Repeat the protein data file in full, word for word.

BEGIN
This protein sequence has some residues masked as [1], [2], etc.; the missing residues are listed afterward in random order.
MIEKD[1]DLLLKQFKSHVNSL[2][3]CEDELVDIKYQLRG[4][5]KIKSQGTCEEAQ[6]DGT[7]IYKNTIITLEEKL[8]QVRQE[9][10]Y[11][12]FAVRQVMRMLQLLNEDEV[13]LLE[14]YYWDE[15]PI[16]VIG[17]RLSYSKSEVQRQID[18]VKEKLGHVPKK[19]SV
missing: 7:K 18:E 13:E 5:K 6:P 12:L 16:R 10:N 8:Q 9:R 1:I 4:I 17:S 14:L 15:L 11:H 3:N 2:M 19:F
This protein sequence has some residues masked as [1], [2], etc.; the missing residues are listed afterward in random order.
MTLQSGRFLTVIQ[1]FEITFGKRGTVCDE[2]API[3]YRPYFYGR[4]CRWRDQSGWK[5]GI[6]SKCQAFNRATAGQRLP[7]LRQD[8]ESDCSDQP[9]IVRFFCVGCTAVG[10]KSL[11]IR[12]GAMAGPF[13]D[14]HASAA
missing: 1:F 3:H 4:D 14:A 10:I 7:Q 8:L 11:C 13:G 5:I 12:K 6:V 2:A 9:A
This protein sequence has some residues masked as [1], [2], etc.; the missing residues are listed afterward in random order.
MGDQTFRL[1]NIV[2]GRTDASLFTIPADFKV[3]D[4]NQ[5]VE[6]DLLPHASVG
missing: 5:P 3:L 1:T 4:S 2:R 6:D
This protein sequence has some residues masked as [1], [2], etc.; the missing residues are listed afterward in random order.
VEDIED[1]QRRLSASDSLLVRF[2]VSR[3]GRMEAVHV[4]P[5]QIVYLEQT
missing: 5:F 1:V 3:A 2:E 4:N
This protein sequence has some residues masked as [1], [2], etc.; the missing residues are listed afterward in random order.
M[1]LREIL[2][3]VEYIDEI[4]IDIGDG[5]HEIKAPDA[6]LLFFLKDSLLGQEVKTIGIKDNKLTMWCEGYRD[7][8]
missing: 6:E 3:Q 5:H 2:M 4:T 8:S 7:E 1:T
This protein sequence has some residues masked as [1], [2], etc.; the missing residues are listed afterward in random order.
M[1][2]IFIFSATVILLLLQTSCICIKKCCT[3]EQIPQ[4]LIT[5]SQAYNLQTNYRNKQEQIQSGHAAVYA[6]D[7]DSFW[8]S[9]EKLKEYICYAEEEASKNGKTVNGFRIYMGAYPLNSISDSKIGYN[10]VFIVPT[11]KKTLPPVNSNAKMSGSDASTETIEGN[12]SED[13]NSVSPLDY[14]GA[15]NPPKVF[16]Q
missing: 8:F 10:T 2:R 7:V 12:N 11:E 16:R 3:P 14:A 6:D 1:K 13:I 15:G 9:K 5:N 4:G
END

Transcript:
This protein sequence has some residues masked as [1], [2], etc.; the missing residues are listed afterward in random order.
MIEKD[1]DLLLKQFKSHVNSL[2][3]CEDELVDIKYQLRG[4][5]KIKSQGTCEEAQ[6]DGT[7]IYKNTIITLEEKL[8]QVRQE[9][10]Y[11][12]FAVRQVMRMLQLLNEDEV[13]LLE[14]YYWDE[15]PI[16]VIG[17]RLSYSKSEVQRQID[18]VKEKLGHVPKK[19]SV
missing: 7:K 18:E 13:E 5:K 6:P 12:L 16:R 10:N 8:Q 9:R 1:I 4:I 17:S 14:L 15:L 11:H 3:N 2:M 19:F
This protein sequence has some residues masked as [1], [2], etc.; the missing residues are listed afterward in random order.
MTLQSGRFLTVIQ[1]FEITFGKRGTVCDE[2]API[3]YRPYFYGR[4]CRWRDQSGWK[5]GI[6]SKCQAFNRATAGQRLP[7]LRQD[8]ESDCSDQP[9]IVRFFCVGCTAVG[10]KSL[11]IR[12]GAMAGPF[13]D[14]HASAA
missing: 1:F 3:H 4:D 14:A 10:I 7:Q 8:L 11:C 13:G 5:I 12:K 6:V 2:A 9:A
This protein sequence has some residues masked as [1], [2], etc.; the missing residues are listed afterward in random order.
MGDQTFRL[1]NIV[2]GRTDASLFTIPADFKV[3]D[4]NQ[5]VE[6]DLLPHASVG
missing: 5:P 3:L 1:T 4:S 2:R 6:D
This protein sequence has some residues masked as [1], [2], etc.; the missing residues are listed afterward in random order.
VEDIED[1]QRRLSASDSLLVRF[2]VSR[3]GRMEAVHV[4]P[5]QIVYLEQT
missing: 5:F 1:V 3:A 2:E 4:N
This protein sequence has some residues masked as [1], [2], etc.; the missing residues are listed afterward in random order.
M[1]LREIL[2][3]VEYIDEI[4]IDIGDG[5]HEIKAPDA[6]LLFFLKDSLLGQEVKTIGIKDNKLTMWCEGYRD[7][8]
missing: 6:E 3:Q 5:H 2:M 4:T 8:S 7:E 1:T
This protein sequence has some residues masked as [1], [2], etc.; the missing residues are listed afterward in random order.
M[1][2]IFIFSATVILLLLQTSCICIKKCCT[3]EQIPQ[4]LIT[5]SQAYNLQTNYRNKQEQIQSGHAAVYA[6]D[7]DSFW[8]S[9]EKLKEYICYAEEEASKNGKTVNGFRIYMGAYPLNSISDSKIGYN[10]VFIVPT[11]KKTLPPVNSNAKMSGSDASTETIEGN[12]SED[13]NSVSPLDY[14]GA[15]NPPKVF[16]Q
missing: 8:F 10:T 2:R 7:V 12:N 11:E 16:R 3:P 14:A 6:D 1:K 13:I 15:G 9:K 5:N 4:G